NUVO hosts two-day cadaver course in Turkey

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NUVO hosts two-day cadaver course in Turkey

Photo: NUVO

Thu. 29 September 2022

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The central and eastern Europe, Middle East and Africa team of NUVO, recently organised a dental implantology course on fresh human cadavers with NUVO ConicalFIT in Ankara in Turkey. This two-day course was aimed at helping dentists achieve a higher level of clinical comfort with a range of soft-tissue surgical procedures. It was presented by well-known Turkish dentists Prof. Doruk Koçyiğit, Dr Oğuz Ozan and Dr Tolga Pekperdahcı.

The first day covered theory on oral implant surgery techniques and implant placement with NUVO ConicalFIT. This implant system features an internal conical connection in a naturally tapered body design, maximising treatment versatility and simplicity in all bone types.

For most of the second day, the participants worked on fresh frozen human heads, two participants working together to simulate the reality of surgical procedures. They also attended lectures in which the speakers demonstrated all the techniques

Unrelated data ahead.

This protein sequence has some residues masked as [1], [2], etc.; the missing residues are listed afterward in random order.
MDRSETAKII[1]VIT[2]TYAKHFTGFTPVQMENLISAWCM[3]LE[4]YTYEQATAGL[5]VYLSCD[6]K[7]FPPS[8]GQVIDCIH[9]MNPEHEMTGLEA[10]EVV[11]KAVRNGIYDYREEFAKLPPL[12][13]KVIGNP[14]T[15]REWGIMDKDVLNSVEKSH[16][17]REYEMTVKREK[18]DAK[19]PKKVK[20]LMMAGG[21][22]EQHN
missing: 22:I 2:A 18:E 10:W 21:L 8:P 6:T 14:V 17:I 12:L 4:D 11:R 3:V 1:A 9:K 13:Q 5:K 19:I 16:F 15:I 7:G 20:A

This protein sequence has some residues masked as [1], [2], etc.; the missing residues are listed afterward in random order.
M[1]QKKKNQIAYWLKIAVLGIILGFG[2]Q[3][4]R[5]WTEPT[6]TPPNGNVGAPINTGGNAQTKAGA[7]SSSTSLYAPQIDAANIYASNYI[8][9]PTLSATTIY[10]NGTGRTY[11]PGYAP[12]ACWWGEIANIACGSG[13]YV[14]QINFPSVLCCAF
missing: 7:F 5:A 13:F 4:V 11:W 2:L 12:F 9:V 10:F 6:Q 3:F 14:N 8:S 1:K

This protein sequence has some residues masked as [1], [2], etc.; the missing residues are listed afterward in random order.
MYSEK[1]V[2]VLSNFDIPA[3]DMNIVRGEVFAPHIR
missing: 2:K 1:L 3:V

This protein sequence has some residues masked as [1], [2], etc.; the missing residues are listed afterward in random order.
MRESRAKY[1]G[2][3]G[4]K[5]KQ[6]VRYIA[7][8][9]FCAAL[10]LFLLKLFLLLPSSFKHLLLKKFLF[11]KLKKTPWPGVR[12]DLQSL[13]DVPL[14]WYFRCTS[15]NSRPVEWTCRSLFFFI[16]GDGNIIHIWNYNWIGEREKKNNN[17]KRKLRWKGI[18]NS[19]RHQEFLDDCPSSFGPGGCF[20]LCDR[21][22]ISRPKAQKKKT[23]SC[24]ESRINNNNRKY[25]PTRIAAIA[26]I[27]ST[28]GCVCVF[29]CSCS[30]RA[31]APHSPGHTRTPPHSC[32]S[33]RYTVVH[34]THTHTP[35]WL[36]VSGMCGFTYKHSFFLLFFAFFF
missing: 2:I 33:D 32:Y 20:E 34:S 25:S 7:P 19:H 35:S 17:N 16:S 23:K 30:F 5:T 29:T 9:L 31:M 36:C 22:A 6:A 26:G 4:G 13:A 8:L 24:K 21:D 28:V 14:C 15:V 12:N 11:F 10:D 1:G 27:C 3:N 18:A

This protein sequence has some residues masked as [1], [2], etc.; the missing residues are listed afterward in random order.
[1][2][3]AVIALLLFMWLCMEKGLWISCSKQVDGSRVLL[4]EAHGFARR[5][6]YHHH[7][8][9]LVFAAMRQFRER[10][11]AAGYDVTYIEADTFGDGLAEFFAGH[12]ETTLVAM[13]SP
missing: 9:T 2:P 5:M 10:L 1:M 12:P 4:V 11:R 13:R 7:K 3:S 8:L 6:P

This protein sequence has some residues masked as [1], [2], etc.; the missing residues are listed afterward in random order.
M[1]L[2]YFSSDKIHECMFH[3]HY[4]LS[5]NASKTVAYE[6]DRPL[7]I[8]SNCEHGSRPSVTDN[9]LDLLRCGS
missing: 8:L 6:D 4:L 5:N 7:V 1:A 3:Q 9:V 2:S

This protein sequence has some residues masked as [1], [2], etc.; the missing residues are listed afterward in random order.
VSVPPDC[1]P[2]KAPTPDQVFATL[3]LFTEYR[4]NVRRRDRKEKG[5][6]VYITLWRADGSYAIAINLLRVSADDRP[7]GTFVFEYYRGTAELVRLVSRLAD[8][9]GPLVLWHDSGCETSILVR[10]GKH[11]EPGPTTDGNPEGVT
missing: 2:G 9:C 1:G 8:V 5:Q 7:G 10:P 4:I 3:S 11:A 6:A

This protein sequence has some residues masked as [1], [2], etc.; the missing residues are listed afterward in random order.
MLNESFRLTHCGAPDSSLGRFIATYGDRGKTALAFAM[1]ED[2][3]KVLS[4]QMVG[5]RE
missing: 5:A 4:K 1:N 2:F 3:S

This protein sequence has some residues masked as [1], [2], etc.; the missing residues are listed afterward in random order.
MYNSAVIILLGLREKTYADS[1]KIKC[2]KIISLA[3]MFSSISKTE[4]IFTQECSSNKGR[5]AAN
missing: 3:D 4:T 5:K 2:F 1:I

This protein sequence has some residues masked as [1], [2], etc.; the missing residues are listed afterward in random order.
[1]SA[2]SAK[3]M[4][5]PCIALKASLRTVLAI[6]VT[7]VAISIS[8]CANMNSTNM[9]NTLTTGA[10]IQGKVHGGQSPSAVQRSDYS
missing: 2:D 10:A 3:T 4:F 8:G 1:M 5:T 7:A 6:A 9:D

Thanks to this training, some of the course participants encountered NUVO ConicalFIT for the first time, while others had the opportunity to learn more about using this implant system. Dr Gabriela Motelica from Moldova stated: “Owing to its conical shape, it has a perfect fit between the prosthetic part and the implant itself. It doesn’t create any supplementary forces on the cortical bone. Dentists need to continually improve their knowledge; therefore, I am grateful for this experience with the good trainers here.”

The training was performed in TORLAK Laboratories, which was established in 2021 with the aim of the provision of focused anatomy and surgery training on cadavers. Based at Ankara University Technopolis, TORLAK has become an efficient education and training centre for head and neck anatomy and surgery in Turkey and surrounding countries.

“On the second day, the participants attended lectures in which the speakers demonstrated all the techniques by live video transmission and live and videotaped surgeries. They then spent the majority of the day working on fresh frozen human heads, two participants working together to simulate the reality of surgical procedures.”

 

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